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House bill to classify all fentanyl as a Schedule 1 drug passes 289-133

DEA employs new strategy in fentanyl fight
DEA employs new strategy in fight against fentanyl trafficking 02:23

The House on Thursday approved a bill that would classify all fentanyl as a Schedule 1 substance, the most dangerous classification of drugs. The GOP-led legislation, backed by the White House, passed the House 289-133.

The classification of all fentanyl substances as a Schedule 1 drug — currently, only some fentanyl-related substances are Schedule 1 — will allow for tougher penalties and spur more research related to a drug that has claimed thousands of American lives. Schedule 1 drugs do not have any medical use, and are highly lethal. Rep. Morgan Griffith, a Republican from Virginia, and Rep. Bob Latta, an Ohio Republican, introduced the Halt All Lethal Trafficking of Fentanyl Act.

The White House threw its support behind the bill, noting that its provisions were critical components of the Biden-Harris administration's 2021 recommendations to Congress.

"The HALT Fentanyl Act would permanently schedule all fentanyl-related substances not otherwise scheduled into Schedule I of the Controlled Substances Act as a class and expedite research into fentanyl-related substances, which the administration has long supported," the Office of Management and Budget said. "... The administration calls on Congress to pass all of these critical measures to improve public safety and save lives."

DEA warns "emerging trend" of colored fentanyl being used to lure youth
An image of what is known as "rainbow fentanyl" pills.  Drug Enforcement Administration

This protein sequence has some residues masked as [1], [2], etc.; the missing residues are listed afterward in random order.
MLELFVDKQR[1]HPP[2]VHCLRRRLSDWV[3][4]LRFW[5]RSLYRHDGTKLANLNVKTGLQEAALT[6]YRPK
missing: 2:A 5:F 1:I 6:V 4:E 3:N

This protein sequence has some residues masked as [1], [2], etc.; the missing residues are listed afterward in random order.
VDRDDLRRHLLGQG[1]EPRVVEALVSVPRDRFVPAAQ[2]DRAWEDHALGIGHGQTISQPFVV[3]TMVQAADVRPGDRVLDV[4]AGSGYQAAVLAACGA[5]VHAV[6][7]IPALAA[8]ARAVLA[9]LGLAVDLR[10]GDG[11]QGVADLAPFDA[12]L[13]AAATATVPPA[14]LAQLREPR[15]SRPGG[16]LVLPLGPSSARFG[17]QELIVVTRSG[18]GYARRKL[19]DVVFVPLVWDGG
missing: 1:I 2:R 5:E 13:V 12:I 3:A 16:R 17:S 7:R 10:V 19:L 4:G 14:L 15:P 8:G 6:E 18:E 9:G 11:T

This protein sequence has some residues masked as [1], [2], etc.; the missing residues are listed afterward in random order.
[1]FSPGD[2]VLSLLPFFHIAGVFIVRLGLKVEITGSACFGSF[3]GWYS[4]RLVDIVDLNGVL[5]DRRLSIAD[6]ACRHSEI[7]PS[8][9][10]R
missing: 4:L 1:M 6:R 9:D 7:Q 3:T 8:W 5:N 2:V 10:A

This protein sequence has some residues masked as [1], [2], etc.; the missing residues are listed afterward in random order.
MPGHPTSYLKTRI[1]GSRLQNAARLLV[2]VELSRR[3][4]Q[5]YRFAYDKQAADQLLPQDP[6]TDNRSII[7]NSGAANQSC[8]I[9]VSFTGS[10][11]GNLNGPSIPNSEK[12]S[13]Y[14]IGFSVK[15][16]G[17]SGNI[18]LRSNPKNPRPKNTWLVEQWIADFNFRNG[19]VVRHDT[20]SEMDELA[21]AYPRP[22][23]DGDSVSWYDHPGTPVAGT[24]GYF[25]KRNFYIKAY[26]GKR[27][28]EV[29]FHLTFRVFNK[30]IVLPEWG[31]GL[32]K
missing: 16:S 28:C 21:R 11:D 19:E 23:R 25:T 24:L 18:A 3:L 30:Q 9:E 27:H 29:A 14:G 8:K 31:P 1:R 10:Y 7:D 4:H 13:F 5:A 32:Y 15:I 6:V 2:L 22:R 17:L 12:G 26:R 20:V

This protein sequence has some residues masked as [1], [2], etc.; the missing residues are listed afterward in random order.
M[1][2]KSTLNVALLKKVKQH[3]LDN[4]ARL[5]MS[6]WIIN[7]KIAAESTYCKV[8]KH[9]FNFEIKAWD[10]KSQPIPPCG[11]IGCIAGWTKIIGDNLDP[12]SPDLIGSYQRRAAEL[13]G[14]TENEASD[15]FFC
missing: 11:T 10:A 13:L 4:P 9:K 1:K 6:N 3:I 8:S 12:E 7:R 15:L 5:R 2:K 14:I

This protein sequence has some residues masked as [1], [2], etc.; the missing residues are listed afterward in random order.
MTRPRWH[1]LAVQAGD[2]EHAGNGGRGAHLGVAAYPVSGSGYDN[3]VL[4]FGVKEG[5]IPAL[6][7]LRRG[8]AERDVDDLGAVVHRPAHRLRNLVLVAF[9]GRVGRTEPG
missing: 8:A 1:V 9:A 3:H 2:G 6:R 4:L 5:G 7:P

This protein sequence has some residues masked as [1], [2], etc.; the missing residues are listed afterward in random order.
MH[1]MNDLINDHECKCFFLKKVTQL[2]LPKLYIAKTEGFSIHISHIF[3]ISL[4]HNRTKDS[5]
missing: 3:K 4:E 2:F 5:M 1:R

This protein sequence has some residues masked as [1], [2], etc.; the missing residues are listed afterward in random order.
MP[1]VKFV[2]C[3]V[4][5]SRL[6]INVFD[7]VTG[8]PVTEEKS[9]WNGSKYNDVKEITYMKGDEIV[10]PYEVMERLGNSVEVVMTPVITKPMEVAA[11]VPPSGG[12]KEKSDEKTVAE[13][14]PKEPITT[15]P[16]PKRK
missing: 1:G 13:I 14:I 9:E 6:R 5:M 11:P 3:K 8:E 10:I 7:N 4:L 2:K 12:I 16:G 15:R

The opioid and fentanyl crisis that was already tearing apart families before the COVID-19 pandemic worsened when the coronavirus hit the U.S. Overdose deaths soared from 70,630 in 2019 to 91,799 in 2020 and 106,699 in 2021, according to the National Institute on Drug Abuse

The Drug Enforcement Administration says fentanyl is involved in more deaths of Americans under 50 than any other cause of death. That includes heart disease, suicide, homicide and cancer, among other causes.

"With today's bipartisan vote in the House to advance the HALT Fentanyl Act, we are one step closer to curbing the devastating fentanyl poisoning crisis and saving American lives," Latta said in a statement. "For too long, our nation has battled an opioid epidemic fueled in recent years by illicit fentanyl and its analogs, which claimed the lives of more than 5,000 Ohioans and 70,000 Americans in 2021. ... I now urge the Senate to take up this bill and send it to the president's desk to be signed into law. Our constituents need this solution; lives are on the line if we do not act. It's time to get this bill across the finish line."

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